On Tuesday, former Florida governor Jeb Bush (Rep.) appeared on MSNBC's "Morning Joe" show and said that he now supports a path to citizenship for illegal immigrants. Bush, the brother of former president George W. Bush, made the surprising announcement in what appears to be a reversal of views on immigration.
In his new 304-page book "Immigration Wars" which is slated to be released on March 5th, the former governor argued against providing legal status for those who came to the United States illegally. An excerpt reads as follows:
It is absolutely vital to the integrity of our immigration system that actions have consequences— in this case, that those who violated the laws can remain but cannot obtain the cherished fruits of citizenship. To do otherwise would signal once again that people who circumvent the system can still obtain the full benefits of American citizenship. It must be a basic prerequisite for citizenship to respect the rule of law. But those who entered illegally, despite compelling reasons to do so in many instances, did so knowing that they were violating the law of the land. A grant of citizenship is an undeserving reward for conduct that we cannot afford to encourage.
However, during his March 5 MSNBC appearance, Bush said that he wrote the book last year and not this year. The Florida politician, who was once regarded as a potential presidential nominee within the Republican Party, now holds the view that undocumented immigrants should be able to obtain legal status in the U.S. "if you can craft that in law where you can have a path to citizenship where there isn’t an incentive for people to come illegally".
It's likely that Jeb Bush will face a backlash among conservatives in his own party. Florida is home to a large Hispanic population that have tended to vote for Democrats. In 2012, Florida's 29 electoral votes went to Barack Obama after the president barely defeated Republican nominee Mitt Romney by a margin of 50 to 49.1 percent.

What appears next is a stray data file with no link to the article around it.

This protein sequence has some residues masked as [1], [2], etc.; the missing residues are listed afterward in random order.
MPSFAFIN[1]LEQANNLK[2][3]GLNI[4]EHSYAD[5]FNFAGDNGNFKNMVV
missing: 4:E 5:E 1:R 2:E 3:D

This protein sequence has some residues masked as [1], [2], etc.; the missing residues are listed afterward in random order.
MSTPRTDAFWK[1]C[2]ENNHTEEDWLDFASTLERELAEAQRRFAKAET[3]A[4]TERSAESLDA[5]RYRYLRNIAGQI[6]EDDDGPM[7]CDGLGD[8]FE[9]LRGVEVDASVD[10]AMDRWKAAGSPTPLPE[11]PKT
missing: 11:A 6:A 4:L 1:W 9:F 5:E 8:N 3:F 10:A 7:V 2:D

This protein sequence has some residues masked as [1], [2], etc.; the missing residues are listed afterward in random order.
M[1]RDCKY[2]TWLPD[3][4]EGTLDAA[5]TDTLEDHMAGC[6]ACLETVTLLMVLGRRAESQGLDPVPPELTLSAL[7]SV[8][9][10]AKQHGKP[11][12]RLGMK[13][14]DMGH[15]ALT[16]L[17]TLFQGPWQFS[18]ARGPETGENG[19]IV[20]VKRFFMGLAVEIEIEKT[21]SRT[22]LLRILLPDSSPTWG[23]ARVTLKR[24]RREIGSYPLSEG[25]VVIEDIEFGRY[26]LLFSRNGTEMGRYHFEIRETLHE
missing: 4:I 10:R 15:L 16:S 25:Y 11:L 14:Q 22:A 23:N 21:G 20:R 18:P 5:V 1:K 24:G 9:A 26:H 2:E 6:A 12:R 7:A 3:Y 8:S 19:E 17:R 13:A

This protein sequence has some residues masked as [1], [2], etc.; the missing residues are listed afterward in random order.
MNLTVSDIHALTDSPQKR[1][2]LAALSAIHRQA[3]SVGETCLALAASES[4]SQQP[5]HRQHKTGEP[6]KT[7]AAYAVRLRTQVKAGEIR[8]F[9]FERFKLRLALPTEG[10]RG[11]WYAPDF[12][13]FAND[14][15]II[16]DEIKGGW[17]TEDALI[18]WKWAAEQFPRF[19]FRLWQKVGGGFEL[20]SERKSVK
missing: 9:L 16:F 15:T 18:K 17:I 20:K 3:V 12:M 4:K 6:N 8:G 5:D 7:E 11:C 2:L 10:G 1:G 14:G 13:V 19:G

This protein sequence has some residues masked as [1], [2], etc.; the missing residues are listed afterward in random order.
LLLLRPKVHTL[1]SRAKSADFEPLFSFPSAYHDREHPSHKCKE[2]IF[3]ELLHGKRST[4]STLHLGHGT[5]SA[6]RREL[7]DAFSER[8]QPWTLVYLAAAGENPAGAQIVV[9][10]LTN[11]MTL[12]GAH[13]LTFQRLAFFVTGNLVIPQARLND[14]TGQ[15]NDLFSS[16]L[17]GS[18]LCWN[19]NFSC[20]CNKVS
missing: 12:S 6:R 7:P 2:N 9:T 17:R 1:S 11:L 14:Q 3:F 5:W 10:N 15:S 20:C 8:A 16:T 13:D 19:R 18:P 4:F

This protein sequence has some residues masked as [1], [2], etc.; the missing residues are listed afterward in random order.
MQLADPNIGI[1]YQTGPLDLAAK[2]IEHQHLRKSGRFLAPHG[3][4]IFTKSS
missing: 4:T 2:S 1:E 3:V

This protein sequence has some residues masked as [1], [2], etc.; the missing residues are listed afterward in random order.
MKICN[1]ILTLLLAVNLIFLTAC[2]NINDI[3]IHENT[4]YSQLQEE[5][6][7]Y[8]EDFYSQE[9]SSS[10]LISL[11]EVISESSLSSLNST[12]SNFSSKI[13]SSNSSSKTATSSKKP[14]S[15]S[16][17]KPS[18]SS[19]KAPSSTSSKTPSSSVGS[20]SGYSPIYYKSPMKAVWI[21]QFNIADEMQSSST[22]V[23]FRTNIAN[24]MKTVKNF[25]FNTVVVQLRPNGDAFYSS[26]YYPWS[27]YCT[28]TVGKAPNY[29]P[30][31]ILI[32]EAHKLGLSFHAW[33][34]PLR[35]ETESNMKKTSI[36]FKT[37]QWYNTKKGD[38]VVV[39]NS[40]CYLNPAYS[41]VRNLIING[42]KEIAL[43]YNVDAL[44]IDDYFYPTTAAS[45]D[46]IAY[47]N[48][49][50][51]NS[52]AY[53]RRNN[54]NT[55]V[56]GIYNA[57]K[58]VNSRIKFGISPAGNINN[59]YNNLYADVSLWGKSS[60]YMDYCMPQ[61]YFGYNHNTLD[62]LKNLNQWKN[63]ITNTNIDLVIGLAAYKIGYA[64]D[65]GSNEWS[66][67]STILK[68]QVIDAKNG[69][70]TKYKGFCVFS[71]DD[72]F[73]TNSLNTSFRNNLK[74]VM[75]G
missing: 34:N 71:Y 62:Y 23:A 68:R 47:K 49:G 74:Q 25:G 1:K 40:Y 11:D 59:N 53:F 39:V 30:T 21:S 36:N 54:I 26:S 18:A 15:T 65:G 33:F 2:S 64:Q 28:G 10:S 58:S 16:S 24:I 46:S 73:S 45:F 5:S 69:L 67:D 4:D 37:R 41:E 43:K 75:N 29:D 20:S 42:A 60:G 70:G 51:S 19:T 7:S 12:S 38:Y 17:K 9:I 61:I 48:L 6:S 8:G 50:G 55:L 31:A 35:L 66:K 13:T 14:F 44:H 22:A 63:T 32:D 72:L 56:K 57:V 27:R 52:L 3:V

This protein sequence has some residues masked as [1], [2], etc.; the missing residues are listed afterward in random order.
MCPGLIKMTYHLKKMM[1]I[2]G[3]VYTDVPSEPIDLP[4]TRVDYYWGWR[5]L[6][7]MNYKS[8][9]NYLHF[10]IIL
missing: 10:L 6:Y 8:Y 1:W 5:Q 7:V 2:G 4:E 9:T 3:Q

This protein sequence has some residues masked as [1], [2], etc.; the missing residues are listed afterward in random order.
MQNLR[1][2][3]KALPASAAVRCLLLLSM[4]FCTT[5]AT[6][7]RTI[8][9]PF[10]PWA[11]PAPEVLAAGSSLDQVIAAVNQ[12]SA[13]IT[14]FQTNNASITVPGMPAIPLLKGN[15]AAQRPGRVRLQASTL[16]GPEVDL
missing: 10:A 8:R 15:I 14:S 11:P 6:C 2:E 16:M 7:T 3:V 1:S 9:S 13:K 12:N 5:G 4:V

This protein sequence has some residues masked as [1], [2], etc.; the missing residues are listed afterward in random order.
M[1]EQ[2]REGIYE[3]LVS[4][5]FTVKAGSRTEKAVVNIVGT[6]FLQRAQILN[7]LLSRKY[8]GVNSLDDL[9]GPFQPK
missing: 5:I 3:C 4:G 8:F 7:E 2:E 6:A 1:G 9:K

Some speculate that Bush's change in position is designed to bring the battleground state back into the GOP fold in time for the 2014 mid-term congressional elections.
On Tuesday, Jeb Bush offered no other details on what he meant by stripping away incentives for illegals to come here. Some GOP lawmakers on the national and state levels have suggested that undocumented immigrants should be prevented from obtaining government entitlements (such as medical benefits), services, and other privileges (such as driver's licenses) in order to avoid a new wave of illegals crossing the Mexican border.
Others, including some Democrats, have proposed a much more robust E-Verify background check system to ensure that only eligible workers would be able to gain employment in America.
- Give law enforcement the tools they need to make our communities safer from crime, enhances our infrastructure and technology, and strengthens our ability to remove criminals and apprehend and prosecute threats to our national security.
- Provide visas to foreign entrepreneurs looking to start businesses here, helps the most promising foreign graduate students in science and math stay in this country after graduation, and reunites families in a timely and humane manner.
- Provide undocumented immigrants with a legal way to earn citizenship so they can come out of the shadows. It holds them accountable by requiring they pass background checks, pay taxes and a penalty, go to the back of the line, and learn English. It requires everyone to play by the same rules.
- Stop businesses from exploiting the system by knowingly hiring undocumented workers. It holds these companies accountable, and gives employers who want to play by the rules a reliable way to verify that their employees are here legally.
See related articles on immigration reform:
- Obama proposes amnesty for 11 million illegals
- Immigration reform helps Democrats in future elections
Share your comments below.
*Note: Subscribe to Republican Examiner for updates